Air Conditioning Flaws Create Problems

Teachers, students affected by system issues

Outside+of+the+cafeteria%2C+sophomore+Ava+Robertson+and+junior+Zainab+Shah+eat+their+lunch.+They+were+not+sitting+the+cafeteria+because+they+felt+it+was+too+cold.+The+school+is+really+cold.+Every+class+is+super+cold%2C+Shah+said.+

Photo by Olivia Howse

Outside of the cafeteria, sophomore Ava Robertson and junior Zainab Shah eat their lunch. They were not sitting the cafeteria because they felt it was too cold. “The school is really cold. Every class is super cold,” Shah said.

A freezing cold choir classroom, a constantly chilly English classroom and a yoga room that reaches 80 degrees are all things students and teachers have experienced in recent months.

“My choir classroom is always very cold,” freshman Claire Vaughn said. “Literally any classroom, honestly.”

The whole building is having trouble with regulating the temperature in the school. The main issue is the thermostats aren’t connecting with the major air conditioning system which results in the thermostats not being able to work. The thermostats aren’t able to effectively regulate the temperature because the new systems from the new areas of the school are trying to connect with the old system, according to assistant principal Troy Gray. 

While some classrooms will be stuck at 60 degrees without a working thermostat, others don’t have a thermostat at all. 

“I don’t have my own thermostat,” English teacher Rachel Pullen said. “When they removed the hallway to my room, they removed the thermostat. I don’t have any control.”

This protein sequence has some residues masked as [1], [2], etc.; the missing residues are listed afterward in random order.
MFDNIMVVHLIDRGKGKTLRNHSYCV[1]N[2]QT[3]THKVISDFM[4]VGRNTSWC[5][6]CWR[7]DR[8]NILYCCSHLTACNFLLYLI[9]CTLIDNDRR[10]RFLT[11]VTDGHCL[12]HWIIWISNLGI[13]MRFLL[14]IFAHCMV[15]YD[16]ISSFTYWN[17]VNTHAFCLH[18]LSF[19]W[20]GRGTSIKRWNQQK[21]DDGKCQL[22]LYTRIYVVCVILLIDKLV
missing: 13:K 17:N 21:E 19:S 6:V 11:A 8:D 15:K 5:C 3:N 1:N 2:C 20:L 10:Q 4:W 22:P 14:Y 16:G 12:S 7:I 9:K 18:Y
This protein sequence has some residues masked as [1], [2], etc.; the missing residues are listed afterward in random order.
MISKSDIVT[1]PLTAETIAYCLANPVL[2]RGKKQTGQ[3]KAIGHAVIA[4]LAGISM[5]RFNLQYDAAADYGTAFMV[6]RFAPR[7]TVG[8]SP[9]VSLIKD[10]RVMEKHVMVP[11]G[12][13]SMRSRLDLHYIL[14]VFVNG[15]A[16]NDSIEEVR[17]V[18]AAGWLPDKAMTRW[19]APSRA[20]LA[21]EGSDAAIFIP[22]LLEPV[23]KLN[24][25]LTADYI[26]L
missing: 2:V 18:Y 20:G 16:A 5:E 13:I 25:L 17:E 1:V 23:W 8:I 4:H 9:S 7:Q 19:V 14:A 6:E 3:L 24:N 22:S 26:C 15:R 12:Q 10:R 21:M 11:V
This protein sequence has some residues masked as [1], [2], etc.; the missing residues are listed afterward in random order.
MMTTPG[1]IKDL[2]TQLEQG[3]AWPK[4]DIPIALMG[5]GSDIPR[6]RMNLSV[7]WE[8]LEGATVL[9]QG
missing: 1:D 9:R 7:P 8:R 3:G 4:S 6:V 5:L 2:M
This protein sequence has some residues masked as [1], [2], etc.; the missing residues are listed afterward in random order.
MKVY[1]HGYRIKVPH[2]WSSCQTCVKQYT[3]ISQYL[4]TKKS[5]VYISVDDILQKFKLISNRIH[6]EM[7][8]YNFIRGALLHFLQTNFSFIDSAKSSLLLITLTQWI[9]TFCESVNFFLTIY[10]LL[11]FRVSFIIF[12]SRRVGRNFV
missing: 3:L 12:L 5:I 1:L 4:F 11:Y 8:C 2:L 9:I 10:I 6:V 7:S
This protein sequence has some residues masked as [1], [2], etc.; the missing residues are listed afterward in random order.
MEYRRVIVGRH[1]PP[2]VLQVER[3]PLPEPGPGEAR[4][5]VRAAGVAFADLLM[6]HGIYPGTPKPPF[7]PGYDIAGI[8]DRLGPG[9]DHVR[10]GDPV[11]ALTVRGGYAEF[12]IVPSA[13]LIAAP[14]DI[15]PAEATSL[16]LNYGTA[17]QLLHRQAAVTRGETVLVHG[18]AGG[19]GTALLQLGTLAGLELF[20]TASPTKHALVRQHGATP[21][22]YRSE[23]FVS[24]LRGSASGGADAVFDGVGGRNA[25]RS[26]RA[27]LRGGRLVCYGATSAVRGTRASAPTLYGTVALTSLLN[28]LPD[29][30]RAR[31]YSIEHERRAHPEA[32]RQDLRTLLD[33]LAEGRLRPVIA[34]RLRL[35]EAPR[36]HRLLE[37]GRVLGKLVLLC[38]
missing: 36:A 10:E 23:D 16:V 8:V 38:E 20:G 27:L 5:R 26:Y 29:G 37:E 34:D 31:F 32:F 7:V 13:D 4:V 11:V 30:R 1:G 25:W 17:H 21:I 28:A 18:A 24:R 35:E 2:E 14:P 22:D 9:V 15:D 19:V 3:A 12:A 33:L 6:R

Sophomore Ivanna Trevino brings hand warmers to school every day because her English classroom in SC204 is perpetually cold, with the thermostat reading as low as 57 degrees on some days.

“The cold is a big distraction that makes it harder to focus because you’re shivering,” she said.

However, this week her classroom finally has the heat running.

“Now, I can actually focus in class better,” she said. “It’s not that bad, but I still bring a sweater just in case. Her classroom is the only one that’s been freezing.”

Behind the scenes we have a ton of people who are doing the things they are supposed to do. A lot of this stuff can’t be fixed when kids are in the classroom, so we have people here early in the morning and late at night working trying to make sure they get everything up and running and rescheduled and fixed and moving on.”

— Troy Gray

Gray, who is in charge of construction, has been meeting with contractors to fix these problems. 

Every other Wednesday, Gray meets with the construction workers to talk about what needs to be done. There are still some little issues that need to be fixed, such as adding thermostats to classrooms that are missing them. 

“This is the part people don’t see,” Gray said. “Behind the scenes we have a ton of people who are doing the things they are supposed to do. A lot of this stuff can’t be fixed when kids are in the classroom, so we have people here early in the morning and late at night working trying to make sure they get everything up and running and rescheduled and fixed and moving on.”

The school was built in 1937, around 84 years ago, so the school is trying to connect heat and AC from the building, connecting old technology to new technology. 

Currently, the school is trying to merge the different systems together into one computer that can control the whole building’s heat and air conditioning. 

“It’s not all controlled by one system,” Gray said. “Ultimately what we want is one system but we are just not there yet.”